Terminal 2 at the San Francisco International Airport. (Photo via Karl Schultz/Flickr)

With the release of city-level vaccination data and an upcoming vaccination clinic at the San Francisco International Airport (SFO), San Mateo County continues to make strides in its COVID-19 vaccination efforts.

These announcements were made Tuesday during a meeting of the county’s Board of Supervisors, where Chief of San Mateo County Health Louise Rogers gave a presentation along with Dr. Anand Chabra, the county’s COVID-19 mass vaccination section chief and Family Health Services medical director.

Chabra said that in addition to the vaccination clinic at SFO, there will be a clinic for second-dose vaccinations at the San Mateo County Event Center. The clinics are operated by the county as part of its effort to be a safety net for people who have no health plan or no other way to access the vaccine.

For both clinics, appointments and the waitlist have been filled, according to San Mateo County Health Public Information Officer Preston Merchant.

Vaccinations at the San Mateo County Event Center take place Monday through Thursday this week and cater to about 9,550 people — mostly health care workers, Merchant said — who received their first vaccine dose last month.

The clinic at the SFO, located at the airport’s Long Term Parking Lot, will provide first vaccine doses to about 5,550 residents 65 years and older, starting Friday, then on Feb. 16 and 17.

As of Sunday, 84,783 people in the county have received at least their first dose of the vaccine, including 43,661 individuals 65 and older, or about one-third of the county’s population in that age group. Vaccination data is provided via the California Immunization Registry (CAIR2).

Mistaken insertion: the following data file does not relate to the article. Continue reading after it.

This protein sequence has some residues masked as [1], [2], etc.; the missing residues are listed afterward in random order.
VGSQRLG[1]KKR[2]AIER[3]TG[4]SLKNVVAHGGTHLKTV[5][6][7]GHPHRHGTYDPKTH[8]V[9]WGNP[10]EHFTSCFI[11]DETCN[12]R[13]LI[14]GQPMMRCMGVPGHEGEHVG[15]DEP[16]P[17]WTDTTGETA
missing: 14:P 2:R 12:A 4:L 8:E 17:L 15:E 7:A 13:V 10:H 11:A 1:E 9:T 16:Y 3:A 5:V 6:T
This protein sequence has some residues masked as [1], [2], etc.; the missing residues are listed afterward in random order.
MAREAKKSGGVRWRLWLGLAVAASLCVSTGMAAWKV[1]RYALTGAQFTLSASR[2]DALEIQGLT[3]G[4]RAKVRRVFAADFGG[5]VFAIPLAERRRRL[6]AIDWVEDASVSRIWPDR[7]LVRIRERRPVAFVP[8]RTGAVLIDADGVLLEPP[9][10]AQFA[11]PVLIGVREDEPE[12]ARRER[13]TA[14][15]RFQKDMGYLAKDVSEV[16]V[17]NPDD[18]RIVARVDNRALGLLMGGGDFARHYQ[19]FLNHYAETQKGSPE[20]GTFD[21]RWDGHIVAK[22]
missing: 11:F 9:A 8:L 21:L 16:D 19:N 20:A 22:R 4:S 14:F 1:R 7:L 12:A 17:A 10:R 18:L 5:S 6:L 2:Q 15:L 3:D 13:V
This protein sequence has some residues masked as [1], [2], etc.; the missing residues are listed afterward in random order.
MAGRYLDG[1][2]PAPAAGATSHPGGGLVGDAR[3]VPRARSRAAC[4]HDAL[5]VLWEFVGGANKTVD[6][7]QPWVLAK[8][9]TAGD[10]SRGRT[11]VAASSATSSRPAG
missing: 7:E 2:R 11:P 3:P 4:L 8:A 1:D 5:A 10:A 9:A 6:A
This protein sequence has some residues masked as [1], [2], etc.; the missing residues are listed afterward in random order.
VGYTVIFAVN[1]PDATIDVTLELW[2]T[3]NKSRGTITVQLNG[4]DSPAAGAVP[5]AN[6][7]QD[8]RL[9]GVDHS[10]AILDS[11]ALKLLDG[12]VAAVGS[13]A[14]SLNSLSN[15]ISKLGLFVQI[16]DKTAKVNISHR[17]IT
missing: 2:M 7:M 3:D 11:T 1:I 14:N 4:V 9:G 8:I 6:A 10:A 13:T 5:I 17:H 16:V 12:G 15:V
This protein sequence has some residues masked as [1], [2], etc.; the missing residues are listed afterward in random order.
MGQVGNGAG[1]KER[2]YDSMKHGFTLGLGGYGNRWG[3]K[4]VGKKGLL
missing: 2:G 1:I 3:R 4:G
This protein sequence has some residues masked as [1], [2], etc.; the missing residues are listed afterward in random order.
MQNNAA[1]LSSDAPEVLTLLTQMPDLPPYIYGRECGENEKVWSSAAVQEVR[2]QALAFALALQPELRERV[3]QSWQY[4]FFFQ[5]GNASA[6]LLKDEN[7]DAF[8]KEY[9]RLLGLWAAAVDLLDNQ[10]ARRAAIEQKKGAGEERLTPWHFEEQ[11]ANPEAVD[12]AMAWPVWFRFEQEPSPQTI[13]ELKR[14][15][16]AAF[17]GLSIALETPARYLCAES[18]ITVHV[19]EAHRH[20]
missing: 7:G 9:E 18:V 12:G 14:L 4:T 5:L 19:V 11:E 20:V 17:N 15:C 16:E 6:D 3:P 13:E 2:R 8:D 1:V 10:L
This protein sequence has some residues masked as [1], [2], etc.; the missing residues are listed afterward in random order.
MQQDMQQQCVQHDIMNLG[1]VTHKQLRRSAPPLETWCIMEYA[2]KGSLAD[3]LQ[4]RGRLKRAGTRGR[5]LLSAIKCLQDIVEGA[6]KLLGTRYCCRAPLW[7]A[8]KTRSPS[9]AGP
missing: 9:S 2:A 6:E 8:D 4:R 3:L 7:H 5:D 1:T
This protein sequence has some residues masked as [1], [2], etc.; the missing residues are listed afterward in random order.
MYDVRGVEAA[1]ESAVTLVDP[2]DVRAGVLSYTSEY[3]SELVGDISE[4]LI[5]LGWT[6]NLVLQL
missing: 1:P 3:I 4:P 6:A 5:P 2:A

The county also released figures for cities in which individuals have been vaccinated via a new data dashboard, which shows that Daly City, San Mateo and Redwood City have had the most vaccinated residents so far.

Vaccine rollout continues via multi-county health care providers, pharmacy partnerships and the county’s health department, with priority given to the 65 and older population and remaining health care workers.

During Tuesday’s meeting, board supervisors also advocated for vaccination of educators, farm workers and law enforcement personnel. Each of these groups will be next in line for the vaccine, once more vaccine doses arrive and the county completes vaccination of the 65 and older age group.

The county’s health department estimates that there are almost 40,000 workers in these groups: 15,000 in education; 2,100 in law enforcement; 1,500 farm workers; and 21,000 other workers in childcare, food or agriculture sectors.

Rogers said that despite the limited vaccine supply, the county is working with the Office of Education and other partners to ensure that the vaccine is accessible to people once more doses arrive.

Supervisor Dave Pine asked whether the county was considering Santa Clara County’s “no wrong door” approach to vaccination, in which residents can get vaccinated anywhere in the county regardless of insurance. Rogers said this was an approach the county had hoped for in the beginning but it might be out of reach now.

“But it isn’t out of the question that we could get there,” Rogers said. “We would be very interested in any reforms that would increase the simplicity of the rollout and the simplicity of the administration while also ensuring that most impacted, lowest income healthy places index census tracts are not trampled in the stampede to get the vaccine.”

Visit the county’s COVID-19 web page at https://www.smchealth.org/coronavirus for vaccination information, health data and other information.